What if we told you there was a way to have the manufacturer pay for some of your expensive car repairs? They're called secret warranties, and while your car manufacturer may not tell you about them, we will.
You're driving down the Interstate and suddenly your car starts chugging and stalls. What's worse--- you're out of warranty. That's what happened to James Lampton. "I was getting on 95 and it just stalled and it won't start again." Does bad timing mean you're stuck paying for a pricey repair?
Not necessarily, but you may have to do some detective work. Each year carmakers uncover thousands of defects---anything from engine surges to faulty head gaskets. But there's no law that requires them to tell you the car owner anything about it.
And what you don't know could cost you. Just ask Gail Copeland. "Quite an expensive payment around a thousand dollars." Gail was lucky. Her mechanic noticed a pattern of similar problems on other cars like hers. Computer software that he uses alerted him to just how common the problem was, even though there was no formal recall. Using the year, make and model of the vehicle, you can look up any electrical problems or conditioning problems, and much more.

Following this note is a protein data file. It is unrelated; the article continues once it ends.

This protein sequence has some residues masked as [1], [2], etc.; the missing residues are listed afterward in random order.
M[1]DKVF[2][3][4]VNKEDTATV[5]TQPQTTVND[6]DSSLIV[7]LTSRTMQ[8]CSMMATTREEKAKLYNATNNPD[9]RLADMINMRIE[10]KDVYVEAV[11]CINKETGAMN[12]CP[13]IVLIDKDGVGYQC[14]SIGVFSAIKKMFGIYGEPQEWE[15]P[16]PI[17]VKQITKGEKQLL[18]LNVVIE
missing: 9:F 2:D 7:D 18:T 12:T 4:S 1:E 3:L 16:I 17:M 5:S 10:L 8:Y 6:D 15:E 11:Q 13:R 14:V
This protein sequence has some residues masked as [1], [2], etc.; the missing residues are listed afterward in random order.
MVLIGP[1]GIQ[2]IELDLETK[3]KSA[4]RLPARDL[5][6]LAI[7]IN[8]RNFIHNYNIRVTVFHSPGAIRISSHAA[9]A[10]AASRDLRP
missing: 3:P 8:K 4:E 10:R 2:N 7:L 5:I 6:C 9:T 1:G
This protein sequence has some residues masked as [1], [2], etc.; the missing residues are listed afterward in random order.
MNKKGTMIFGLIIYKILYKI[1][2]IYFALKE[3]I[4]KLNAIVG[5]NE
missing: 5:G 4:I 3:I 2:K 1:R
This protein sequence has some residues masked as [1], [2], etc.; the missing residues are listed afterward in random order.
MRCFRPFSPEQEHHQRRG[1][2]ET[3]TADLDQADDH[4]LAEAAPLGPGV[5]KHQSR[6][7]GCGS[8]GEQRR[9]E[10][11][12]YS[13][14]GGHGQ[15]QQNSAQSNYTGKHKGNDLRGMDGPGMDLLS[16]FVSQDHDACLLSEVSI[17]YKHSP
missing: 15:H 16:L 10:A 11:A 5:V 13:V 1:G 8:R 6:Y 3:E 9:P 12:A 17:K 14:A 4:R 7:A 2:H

Armed with this information, Ford reimbursed Gail for the problem. There are a lot of repairs on vehicles made by consumers, for which they probably shouldn't have paid.
But there are ways to learn if problems with your car are covered by a secret warranty. When you go into secret categories, you have what's called technical service bulletins. Carmakers have to issue technical service bulletins to dealers when they spot a widespread problem. That information is also posted for you on the National Traffic Administration Website under service bulletin database.
Enter your car's year, make and model, and find money saving information at your fingertips. Experts say it's information the dealer will send out to repair shops, but they wont necessarily have a formal recall. For example, if you have a 1995 Ford Taurus, your head gasket could be bad. Ford extended the warranty to 100-thousansd miles and offers a free fix.
Even if you arent looking for a free fix...
It's important to see what quirks have been reported with cars like yours. and how the dealers are dealing with them.
Check out the following websites for more information: